A case of autoimmune thyroid disease with Alemtuzumab therapy
D Hirani, M Moriarty, S Khan, S Jarvis, T Ladha, Z Halil, A Mahmood, V Bravis. Affiliations: St Mary’s Hospital Endocrinology Department, Imperial Healthcare NHS Trust, London
Abstract: We present the case of a 42-year-old female with a history of relapsing-remitting multiple sclerosis. She received a course of Natalizumab between 2013 and 2015, followed by Alemtuzumab in 2015 and 2016. Her monitoring blood tests with the multiple sclerosis clinical nurse showed TSH <0.01 mU/L, T3 5.5 pmol/L, T4 18.3 pmol/L, and negative thyroid peroxidase antibody. She had no clinical features of hyperthyroidism and reported no visual symptoms. Of note, she had a family history of type 1 diabetes and had been previously investigated under the endocrine team for reactive hypoglycaemia. Her symptoms were eventually successfully controlled with dietary interventions.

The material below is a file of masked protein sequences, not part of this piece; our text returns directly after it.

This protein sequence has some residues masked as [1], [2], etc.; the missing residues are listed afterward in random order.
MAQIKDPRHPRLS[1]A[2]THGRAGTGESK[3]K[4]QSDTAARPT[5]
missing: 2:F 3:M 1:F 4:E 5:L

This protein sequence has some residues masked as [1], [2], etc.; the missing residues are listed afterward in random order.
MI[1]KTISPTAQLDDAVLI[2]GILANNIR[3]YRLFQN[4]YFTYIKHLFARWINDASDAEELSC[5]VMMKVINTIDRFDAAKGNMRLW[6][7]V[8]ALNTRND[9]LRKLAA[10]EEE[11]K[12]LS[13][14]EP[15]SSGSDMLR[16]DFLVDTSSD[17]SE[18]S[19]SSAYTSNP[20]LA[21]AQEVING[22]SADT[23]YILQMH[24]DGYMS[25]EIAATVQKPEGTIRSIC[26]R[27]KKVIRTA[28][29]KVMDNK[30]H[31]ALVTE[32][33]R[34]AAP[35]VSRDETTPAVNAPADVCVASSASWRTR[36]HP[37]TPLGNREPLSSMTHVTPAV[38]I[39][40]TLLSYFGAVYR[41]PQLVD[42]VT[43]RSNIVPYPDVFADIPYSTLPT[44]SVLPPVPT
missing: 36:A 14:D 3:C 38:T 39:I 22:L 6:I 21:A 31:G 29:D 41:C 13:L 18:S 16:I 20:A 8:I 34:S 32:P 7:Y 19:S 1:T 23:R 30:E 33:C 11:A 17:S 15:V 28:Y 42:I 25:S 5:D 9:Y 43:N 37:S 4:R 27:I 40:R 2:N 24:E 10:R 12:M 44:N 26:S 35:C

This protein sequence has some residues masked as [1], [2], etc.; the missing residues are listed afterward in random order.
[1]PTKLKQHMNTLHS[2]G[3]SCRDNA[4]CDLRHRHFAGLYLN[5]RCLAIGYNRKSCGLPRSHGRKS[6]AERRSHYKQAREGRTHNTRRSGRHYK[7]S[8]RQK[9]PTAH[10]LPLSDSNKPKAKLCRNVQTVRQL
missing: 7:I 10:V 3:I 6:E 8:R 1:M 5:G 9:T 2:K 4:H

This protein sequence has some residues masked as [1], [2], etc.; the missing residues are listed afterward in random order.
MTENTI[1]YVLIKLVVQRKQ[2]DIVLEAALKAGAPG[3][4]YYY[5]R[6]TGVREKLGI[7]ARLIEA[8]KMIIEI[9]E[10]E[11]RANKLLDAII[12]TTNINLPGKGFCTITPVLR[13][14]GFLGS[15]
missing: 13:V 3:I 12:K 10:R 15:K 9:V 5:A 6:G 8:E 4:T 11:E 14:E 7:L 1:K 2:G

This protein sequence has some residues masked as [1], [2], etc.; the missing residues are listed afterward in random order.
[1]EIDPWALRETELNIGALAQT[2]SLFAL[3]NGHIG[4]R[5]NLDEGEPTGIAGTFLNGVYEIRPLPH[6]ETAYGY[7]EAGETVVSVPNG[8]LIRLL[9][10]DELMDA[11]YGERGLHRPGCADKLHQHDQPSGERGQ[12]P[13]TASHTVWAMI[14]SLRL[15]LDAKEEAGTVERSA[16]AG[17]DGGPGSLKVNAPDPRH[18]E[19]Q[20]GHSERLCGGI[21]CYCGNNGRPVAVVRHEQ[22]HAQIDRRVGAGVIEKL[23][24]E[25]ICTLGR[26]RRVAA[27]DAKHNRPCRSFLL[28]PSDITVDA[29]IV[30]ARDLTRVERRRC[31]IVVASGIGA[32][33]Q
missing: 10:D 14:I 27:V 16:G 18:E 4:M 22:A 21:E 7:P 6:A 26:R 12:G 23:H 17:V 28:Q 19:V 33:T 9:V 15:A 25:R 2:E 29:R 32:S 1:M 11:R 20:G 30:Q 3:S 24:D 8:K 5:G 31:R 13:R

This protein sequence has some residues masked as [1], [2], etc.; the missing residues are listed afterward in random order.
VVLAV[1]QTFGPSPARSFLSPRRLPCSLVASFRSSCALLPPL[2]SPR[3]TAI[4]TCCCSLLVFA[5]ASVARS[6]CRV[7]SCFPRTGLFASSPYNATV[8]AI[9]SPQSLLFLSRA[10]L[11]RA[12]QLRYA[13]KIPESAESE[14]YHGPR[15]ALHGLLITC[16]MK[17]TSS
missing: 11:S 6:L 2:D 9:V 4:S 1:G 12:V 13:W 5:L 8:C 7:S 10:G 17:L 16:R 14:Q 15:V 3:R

She was initially started on 5mg Carbimazole for subclinical thyrotoxicosis, which was gradually up-titrated to 30mg Carbimazole within 12 months, according to serial thyroid function tests. Although initially reluctant, she agreed to subsequently change to a “block-and-replace” regimen after further consultation to account for fluctuations in thyroid function tests
Conclusion: Alemtuzumab, a monoclonal antibody binding the CD52 antigen, is a treatment for active multiple sclerosis. However, autoimmunity is an adverse side effect, with thyroid autoimmune disease affecting up to 33% of patients established on the therapy. Autoimmune thyroid disease following a course of Alemtuzumab is a common adverse side effect. Regular thyroid function monitoring is required, with subsequent tailored treatment according to thyroid status.
1. Alina Sovetkina, Rans Nadir, Antonio Scalfari, Francesca Tona, Kevin Murphy, Eleonora Rigoni, Rachel Dorsey, Omar Malik, Ashwini Nandoskar, Victoria Singh-Curry, Richard Nicholas, Niamh Martin, Development of Autoimmune Thyroid Disease in Multiple Sclerosis Patients Post-Alemtuzumab Improves Treatment Response, The Journal of Clinical Endocrinology & Metabolism, Volume 105, Issue 9, September 2020, Pages e3392–e3399,